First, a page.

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Residential Fire Deaths Are Up In NC

Firefighters battle the downtown Raleigh fire
Jason deBruyn

Deaths due to residential fires are up in North Carolina, in part a consequence of a new reporting system.

Local fire departments must now report fatalities to the Office of the State Fire Marshal within 48 hours of a deadly blaze. In years past, data were collected by the U.S. Fire Administration.

"It is an alarming rate," said Brian Taylor, Chief State Fire Marshal. "We're at 91 fire deaths for the year where we had recorded only 83 all of last year. And I say 'only,' one death is one too many."

Taylor said this year's numbers put North Carolina in the top 10 nationwide.

But the new reporting practice is not the only reason for the jump, Taylor said.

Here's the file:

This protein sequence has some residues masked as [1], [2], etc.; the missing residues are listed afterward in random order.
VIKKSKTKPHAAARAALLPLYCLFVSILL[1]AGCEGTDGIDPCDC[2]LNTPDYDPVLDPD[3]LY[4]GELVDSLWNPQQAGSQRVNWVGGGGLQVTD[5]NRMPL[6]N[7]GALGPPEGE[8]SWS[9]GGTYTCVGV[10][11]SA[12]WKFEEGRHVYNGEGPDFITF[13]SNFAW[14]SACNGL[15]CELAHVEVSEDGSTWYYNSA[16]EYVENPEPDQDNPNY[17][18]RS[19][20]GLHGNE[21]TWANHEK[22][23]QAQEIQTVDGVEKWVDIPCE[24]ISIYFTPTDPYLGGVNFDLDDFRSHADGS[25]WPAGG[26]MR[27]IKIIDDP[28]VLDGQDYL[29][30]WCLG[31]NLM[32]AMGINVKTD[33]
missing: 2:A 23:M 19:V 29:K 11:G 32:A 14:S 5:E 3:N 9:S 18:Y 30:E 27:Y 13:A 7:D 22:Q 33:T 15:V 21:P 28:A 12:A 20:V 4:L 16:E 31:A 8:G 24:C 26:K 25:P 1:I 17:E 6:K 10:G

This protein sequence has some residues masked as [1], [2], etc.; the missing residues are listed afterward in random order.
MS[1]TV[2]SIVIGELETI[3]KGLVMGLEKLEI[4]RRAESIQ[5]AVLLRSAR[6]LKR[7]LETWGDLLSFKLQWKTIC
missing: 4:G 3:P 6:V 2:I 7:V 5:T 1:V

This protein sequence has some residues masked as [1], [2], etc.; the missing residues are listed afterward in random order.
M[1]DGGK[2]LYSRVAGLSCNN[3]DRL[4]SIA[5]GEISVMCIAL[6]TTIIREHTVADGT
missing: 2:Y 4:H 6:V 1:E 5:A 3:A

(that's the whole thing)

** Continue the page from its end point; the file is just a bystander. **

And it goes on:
"A lot of that has to do with the cold snap we had in January, February," Taylor explained. "Misuse of heating, space heaters and things of that nature, because we had 30 deaths in January alone."

Taylor said more accurate reporting will help state officials plan effective prevention programs and secure funding to pay for them.

"So we can determine what course of action we need to take as a state agency to educate our legislators on what our fire problem is and what we need to do to correct that or deter it in the future," he said.

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